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Égypt-actus
revue de presse sur l'actualité culturelle, archéologique, politique et sociale de l'Égypte
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Le chef d'Al-Qaïda a déclaré que les Musulmans en Egypte ne devraient pas combattre leurs compatriotes chrétiens

Al-Qaida's leader said Egypt's majority Muslims should not fight their Christian compatriots, and instead focus their efforts on opposing the military-backed authorities who ousted the Islamist president last summer.

It was a rare call by Ayman al-Zawahri in defense of Christians, who largely supported the popularly backed coup against Mohammed Morsi and were subsequently targeted by a wave of violence.

In an audio message posted on militant websites, al-Zawahri said it was not in the interest of Muslims to be engaged with the Christians because "we have to be busy confronting the Americanized coup of (Gen. Abdel-Fattah) el-Sissi and establish an Islamic government instead."

El-Sissi is Egypt's defense minister who overthrew Morsi after millions of Egyptians protested to demand he step down. The head of the Coptic church supported the coup along with other groups.

"We must not seek war with the Christians and thus give the West an excuse to blame Muslims, as has happened before," al-Zawahri said.


Read more here: http://www.bradenton.com/2014/01/25/4954694/al-qaida-leader-opposes-fighting.html#storylink=cpy

 

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'Egypt security forces nix Hamas office in Cairo'

'Egypt security forces nix Hamas office in Cairo' | Égypt-actus | Scoop.it

Iraqi paper says Muslim Brotherhood request was rejected due to fears it could spark further disturbances at time of unrest in country.

 

 

Egyptian security forces have rejected a Muslim Brotherhood request to establish a Hamas office in Cairo after leaving its headquarters in Damascus, according to Egyptian security sources quoted by the Iraqi paper Azzaman on Tuesday. The security sources were quoted as saying that they put national security considerations first, especially now when Egypt is in the middle of unrest and the new office could lead to further disturbances.

The paper also quotes an anonymous security source who said that there exists three training camps for al-Qaida-linked groups in the northern Sinai. These would form a base from which they could transform the Sinai into a war zone in the case of a clash with the Egyptian army. There are no more than 1,500 people in the camps.


 

The paper also quotes an anonymous security source who said that there exists three training camps for al-Qaida-linked groups in the northern Sinai. These would form a base from which they could transform the Sinai into a war zone in the case of a clash with the Egyptian army. There are no more than 1,500 people in the camps.

 

More on: http://www.jpost.com/MiddleEast/Article.aspx?ID=303170&R=R1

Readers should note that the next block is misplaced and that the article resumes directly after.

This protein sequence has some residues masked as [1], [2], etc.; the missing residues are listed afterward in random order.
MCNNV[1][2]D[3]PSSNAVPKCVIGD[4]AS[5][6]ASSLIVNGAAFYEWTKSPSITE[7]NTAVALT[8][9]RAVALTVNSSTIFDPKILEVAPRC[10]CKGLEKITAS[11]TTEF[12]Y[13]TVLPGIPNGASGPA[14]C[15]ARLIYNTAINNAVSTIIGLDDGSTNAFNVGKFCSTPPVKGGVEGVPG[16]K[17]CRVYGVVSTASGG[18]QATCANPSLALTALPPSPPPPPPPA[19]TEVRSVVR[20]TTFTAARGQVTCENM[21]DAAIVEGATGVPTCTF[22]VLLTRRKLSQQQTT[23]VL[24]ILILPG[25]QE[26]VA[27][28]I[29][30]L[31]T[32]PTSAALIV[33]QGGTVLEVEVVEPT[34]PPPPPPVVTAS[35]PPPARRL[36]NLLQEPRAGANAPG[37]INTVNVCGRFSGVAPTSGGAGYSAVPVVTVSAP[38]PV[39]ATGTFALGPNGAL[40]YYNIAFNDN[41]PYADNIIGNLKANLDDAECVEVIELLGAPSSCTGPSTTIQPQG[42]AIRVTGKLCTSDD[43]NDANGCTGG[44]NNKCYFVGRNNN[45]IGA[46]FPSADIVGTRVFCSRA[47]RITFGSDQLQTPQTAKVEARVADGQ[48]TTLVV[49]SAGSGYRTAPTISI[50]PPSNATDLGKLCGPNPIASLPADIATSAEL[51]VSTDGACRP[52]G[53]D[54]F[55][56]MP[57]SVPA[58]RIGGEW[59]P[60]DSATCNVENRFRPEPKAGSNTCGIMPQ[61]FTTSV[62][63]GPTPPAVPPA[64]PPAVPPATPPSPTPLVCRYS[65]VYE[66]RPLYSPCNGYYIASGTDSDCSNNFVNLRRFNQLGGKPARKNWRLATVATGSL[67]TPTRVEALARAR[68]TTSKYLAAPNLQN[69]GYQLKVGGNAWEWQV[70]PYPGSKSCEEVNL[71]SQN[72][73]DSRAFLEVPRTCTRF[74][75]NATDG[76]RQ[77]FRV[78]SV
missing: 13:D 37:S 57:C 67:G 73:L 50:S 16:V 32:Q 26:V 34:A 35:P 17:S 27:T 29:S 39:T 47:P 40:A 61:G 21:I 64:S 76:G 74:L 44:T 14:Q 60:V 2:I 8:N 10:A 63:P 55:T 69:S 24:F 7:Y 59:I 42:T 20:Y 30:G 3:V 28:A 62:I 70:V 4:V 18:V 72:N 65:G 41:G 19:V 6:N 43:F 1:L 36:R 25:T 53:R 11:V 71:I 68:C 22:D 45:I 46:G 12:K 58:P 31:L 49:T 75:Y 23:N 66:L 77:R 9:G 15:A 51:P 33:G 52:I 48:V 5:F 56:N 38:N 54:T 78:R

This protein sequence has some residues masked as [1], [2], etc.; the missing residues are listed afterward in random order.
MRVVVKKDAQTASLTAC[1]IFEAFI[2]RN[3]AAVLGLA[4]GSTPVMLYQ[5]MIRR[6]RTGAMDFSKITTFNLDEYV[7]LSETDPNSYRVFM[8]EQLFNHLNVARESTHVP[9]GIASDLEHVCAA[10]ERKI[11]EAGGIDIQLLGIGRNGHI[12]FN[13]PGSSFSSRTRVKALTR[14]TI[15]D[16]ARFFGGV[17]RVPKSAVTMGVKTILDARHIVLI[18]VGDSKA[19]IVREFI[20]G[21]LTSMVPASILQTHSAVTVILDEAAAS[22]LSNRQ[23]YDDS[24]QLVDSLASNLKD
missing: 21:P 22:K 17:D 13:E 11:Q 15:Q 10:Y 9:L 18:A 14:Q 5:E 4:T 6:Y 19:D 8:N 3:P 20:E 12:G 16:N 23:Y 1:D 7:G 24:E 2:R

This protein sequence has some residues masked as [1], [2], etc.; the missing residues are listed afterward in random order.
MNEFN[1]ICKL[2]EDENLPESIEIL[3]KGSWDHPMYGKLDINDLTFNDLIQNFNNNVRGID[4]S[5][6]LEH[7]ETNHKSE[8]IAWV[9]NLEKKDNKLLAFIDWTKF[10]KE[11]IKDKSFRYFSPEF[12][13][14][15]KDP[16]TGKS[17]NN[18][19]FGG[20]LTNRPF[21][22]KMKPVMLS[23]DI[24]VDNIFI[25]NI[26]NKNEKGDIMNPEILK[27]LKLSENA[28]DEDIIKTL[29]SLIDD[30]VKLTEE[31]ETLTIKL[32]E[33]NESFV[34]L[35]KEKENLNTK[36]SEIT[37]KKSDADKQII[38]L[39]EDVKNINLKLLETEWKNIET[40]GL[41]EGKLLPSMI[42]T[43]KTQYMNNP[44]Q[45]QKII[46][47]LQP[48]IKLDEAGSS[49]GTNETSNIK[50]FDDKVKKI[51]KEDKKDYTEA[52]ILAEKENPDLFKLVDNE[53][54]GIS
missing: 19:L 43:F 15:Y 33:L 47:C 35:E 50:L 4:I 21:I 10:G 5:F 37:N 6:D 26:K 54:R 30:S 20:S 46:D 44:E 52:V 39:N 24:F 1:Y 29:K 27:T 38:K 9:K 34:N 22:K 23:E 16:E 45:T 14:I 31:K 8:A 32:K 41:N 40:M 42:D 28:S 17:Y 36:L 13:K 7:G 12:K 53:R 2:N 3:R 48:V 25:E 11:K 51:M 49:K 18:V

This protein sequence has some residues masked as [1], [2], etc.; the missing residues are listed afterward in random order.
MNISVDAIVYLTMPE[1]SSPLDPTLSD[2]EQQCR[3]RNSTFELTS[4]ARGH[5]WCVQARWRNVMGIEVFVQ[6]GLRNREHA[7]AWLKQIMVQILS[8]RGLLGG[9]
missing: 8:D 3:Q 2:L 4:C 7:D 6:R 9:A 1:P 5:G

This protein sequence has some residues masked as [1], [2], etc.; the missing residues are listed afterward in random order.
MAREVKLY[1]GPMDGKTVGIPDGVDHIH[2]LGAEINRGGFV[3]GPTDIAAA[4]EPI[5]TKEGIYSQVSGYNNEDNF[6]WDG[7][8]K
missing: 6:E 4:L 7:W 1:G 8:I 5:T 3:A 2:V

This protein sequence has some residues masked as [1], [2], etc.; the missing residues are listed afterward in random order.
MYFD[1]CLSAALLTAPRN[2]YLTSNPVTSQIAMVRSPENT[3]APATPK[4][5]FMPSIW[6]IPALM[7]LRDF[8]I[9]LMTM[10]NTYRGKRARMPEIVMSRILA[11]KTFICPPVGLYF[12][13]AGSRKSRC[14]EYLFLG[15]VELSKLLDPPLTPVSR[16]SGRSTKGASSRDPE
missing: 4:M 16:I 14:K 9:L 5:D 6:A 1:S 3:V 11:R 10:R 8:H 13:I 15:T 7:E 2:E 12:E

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Al-Qaeda’s Syrian Revival, a Lesson for Egypt

Al-Qaeda’s Syrian Revival, a Lesson for Egypt | Égypt-actus | Scoop.it

One of the worst consequences of the Western and Arab worlds’ reluctance to topple Bashar Al-Assad has been Syria’s transformation into fertile ground for extremism and parasitic terrorist groups. By this I certainly do not mean the many honorable, moderate fighters who wish to overthrow Bashar the Bloody, and in his place establish a political system that respects justice and the rights of the people. Rather I mean the opportunistic few that exploit the resistance, such as Al-Qaeda and its ilk, who act on their belief that there can be no change without violence.

Al-Qaeda has received some devastating blows ever since its true cards became exposed. For despite its earlier claims that it was combating Zionist and American influence, (...) its appeal has plummeted and its propaganda has fallen on deaf ears. The Arab Spring hastened its decline, with the peoples of Egypt, Tunisia, and Yemen proving that the path to change need not pass through the gates of violence and arms. (...)

 

It may be too early to start drawing lessons from the Syrian revolution, but one thing is certain: The liberals, knowingly or unknowingly, fan Al-Qaeda’s fires whenever they fiercely oppose moderate Islamists, as is clearly the case currently in Egypt. The chaos caused by the violent clashes in Syria is what has allowed Al-Qaeda to thrive once again, fueled by the young Arabs who first came to Syria to take part in a revolution.

Another point which I doubt has escaped liberals is that, generally speaking, Al-Qaeda is unable to recruit new members itself; instead it leeches followers off the other, more peaceful Islamist movements (for example the Salafists, Muslim Brotherhood, Tabligh, and so on). The fierce battle in Egypt against the Brotherhood and the Salafists, who have both willingly subjected themselves to the principles of democracy and the peaceful of transfer of power, will drag the country into a downward spiral of self-perpetuating violence, with Al-Qaeda lurking in wait. An Al-Qaeda presence in the Egyptian arena is practically unheard of, just as it had been in Syria before the outbreak of the armed revolution.

 

More on: http://www.aawsat.net/2013/03/article55294885

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